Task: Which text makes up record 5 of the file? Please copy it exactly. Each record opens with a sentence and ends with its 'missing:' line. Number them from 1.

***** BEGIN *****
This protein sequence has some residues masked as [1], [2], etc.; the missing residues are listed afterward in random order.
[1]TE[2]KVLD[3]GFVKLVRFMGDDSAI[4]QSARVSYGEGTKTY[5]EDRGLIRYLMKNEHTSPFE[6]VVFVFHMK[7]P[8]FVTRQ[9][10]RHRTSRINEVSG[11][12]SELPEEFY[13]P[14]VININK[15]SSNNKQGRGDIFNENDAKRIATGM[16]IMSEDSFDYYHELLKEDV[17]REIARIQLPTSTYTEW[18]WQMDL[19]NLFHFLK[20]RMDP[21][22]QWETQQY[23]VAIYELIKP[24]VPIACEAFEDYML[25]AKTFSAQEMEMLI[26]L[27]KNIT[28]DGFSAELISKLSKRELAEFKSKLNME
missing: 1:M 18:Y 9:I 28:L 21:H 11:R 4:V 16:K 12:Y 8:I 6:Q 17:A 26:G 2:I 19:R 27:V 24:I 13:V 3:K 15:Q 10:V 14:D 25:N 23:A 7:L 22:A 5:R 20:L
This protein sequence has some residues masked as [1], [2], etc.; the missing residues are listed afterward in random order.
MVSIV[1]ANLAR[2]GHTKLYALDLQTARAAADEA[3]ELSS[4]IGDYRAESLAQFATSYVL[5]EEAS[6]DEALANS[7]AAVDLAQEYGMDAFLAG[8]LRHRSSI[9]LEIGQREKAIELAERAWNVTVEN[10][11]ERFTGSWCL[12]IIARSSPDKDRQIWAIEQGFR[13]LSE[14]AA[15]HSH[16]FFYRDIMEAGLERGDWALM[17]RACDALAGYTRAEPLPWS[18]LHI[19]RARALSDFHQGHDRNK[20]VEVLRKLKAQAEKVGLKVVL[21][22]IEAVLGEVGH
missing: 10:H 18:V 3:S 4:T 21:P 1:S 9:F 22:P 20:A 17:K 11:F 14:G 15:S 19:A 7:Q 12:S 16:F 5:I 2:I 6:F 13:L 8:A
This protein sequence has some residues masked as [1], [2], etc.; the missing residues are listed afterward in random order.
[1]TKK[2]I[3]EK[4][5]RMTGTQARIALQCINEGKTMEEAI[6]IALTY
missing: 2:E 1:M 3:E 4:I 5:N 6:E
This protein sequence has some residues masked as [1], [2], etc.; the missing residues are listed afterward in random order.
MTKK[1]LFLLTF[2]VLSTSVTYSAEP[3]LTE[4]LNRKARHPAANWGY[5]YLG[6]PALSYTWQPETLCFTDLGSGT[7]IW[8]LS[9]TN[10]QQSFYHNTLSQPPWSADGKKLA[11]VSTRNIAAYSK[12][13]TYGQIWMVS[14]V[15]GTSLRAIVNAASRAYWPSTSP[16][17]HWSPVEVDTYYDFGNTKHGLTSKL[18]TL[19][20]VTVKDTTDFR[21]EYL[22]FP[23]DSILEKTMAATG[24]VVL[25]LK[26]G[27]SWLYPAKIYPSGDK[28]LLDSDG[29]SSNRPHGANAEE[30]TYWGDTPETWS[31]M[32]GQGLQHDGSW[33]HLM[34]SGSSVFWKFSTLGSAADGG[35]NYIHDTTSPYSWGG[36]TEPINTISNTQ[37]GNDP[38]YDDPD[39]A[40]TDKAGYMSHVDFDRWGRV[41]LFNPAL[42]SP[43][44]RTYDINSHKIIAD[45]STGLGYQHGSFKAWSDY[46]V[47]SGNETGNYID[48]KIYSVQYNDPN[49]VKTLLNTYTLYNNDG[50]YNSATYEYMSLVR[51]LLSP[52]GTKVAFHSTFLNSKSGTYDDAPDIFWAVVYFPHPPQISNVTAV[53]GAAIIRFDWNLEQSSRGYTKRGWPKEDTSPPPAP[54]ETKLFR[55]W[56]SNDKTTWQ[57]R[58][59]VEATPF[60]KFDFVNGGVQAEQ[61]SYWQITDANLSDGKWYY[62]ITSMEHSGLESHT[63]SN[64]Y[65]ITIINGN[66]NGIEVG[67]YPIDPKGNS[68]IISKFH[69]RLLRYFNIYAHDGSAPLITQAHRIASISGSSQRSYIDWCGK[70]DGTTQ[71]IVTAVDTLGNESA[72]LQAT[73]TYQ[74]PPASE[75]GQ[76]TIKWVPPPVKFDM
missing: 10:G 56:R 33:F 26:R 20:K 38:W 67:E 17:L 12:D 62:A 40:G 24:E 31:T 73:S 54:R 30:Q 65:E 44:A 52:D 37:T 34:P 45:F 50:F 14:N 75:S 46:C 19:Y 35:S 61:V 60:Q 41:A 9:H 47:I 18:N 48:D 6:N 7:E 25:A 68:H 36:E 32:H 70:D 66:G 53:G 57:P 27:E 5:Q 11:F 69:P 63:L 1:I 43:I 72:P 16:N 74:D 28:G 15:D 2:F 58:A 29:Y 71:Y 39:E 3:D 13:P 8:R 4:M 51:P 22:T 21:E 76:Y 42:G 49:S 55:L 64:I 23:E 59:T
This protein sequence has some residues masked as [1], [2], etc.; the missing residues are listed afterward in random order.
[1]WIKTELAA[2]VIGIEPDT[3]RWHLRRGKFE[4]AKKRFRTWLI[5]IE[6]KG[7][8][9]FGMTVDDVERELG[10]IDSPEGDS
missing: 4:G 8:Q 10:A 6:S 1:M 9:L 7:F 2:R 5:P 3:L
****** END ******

This protein sequence has some residues masked as [1], [2], etc.; the missing residues are listed afterward in random order.
[1]WIKTELAA[2]VIGIEPDT[3]RWHLRRGKFE[4]AKKRFRTWLI[5]IE[6]KG[7][8][9]FGMTVDDVERELG[10]IDSPEGDS
missing: 4:G 8:Q 10:A 6:S 1:M 9:L 7:F 2:R 5:P 3:L